As reported in previous issues of Vaccines for the Future,
PATH supported an earlier Phase 2 trial of CVD 1208S, which was halted in February 2010 because a small number of study participants experienced unacceptable reactions to the study vaccine. By administering a series of three doses of vaccine in a carefully controlled dose-escalation study and using a new vaccine lot prepared under Good Manufacturing Practices, PATH and CVD expect that the Phase 1 trial design will optimize the chances of identifying a safe dosing regimen that induces strong immunity.
New reference serum launched to measure immune responses to pneumococcal vaccines
Staff from PATH’s pneumococcal vaccine project participated in a working group led by the US Food and Drug Administration (FDA) that recently completed the development of a new Streptococcus pneumoniae
human reference serum, 007sp.
This reference serum provides a standardized reference point for assays measuring immune responses to pneumococcal conjugate vaccines (PCVs) and replaces the nearly exhausted supply of its predecessor, Pneumococcal Human Reference Serum lot 89SF. To provide the evidence needed to support 007sp as the new reference standard, the working group organized and completed a multi-laboratory study that successfully bridged 007sp to 89SF. Now finalized and available for use, 007sp is being shipped by FDA to sites for testing existing and newly-developed PCVs through immune assays such as enzyme-linked immunosorbent assays (ELISA). Overall, the new reference serum is essential for speeding the development and deployment of lifesaving PCVs by enabling uniform, efficient, and continuous PCV testing.
In other news, Dr. Mark Alderson, director of the pneumococcal vaccine project at PATH, presented on the state of the development pipeline for pneumococcal protein vaccines at the World Health Organization’s Initiative for Vaccine Research Global Vaccine Research Forum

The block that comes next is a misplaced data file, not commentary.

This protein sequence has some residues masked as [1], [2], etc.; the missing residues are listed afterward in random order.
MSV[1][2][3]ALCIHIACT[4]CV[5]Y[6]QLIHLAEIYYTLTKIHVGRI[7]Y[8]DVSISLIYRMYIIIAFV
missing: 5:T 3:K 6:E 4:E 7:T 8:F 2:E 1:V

in Geneva, Switzerland, on June 27, 2011. The session brought to light the potential of protein vaccines to provide broad, affordable protection across many, if not all, of the more than 90 serotypes of S. pneumoniae. As part of a comprehensive portfolio approach to preventing pneumococcal disease, PATH is working to accelerate the development of protein-based vaccine technologies, as well as new, more affordable PCVs, to meet the needs of children in low-resource countries.
New on PATH’s Vaccine Resource Library
Recent additions to PATH’s Vaccine Resource Library include:
- New sections on several new immunization topics, including cold chain logistics and technologies, delivery technologies,
presentation and packaging, and vaccine stabilization, with a variety of new resources added to each section. (PATH works in all of these areas through its various vaccine technologies projects.)
- A new section on respiratory syncytial virus (RSV), which includes Global burden of acute lower respiratory infections due to respiratory syncytial virus in young children: A systematic review and meta-analysis,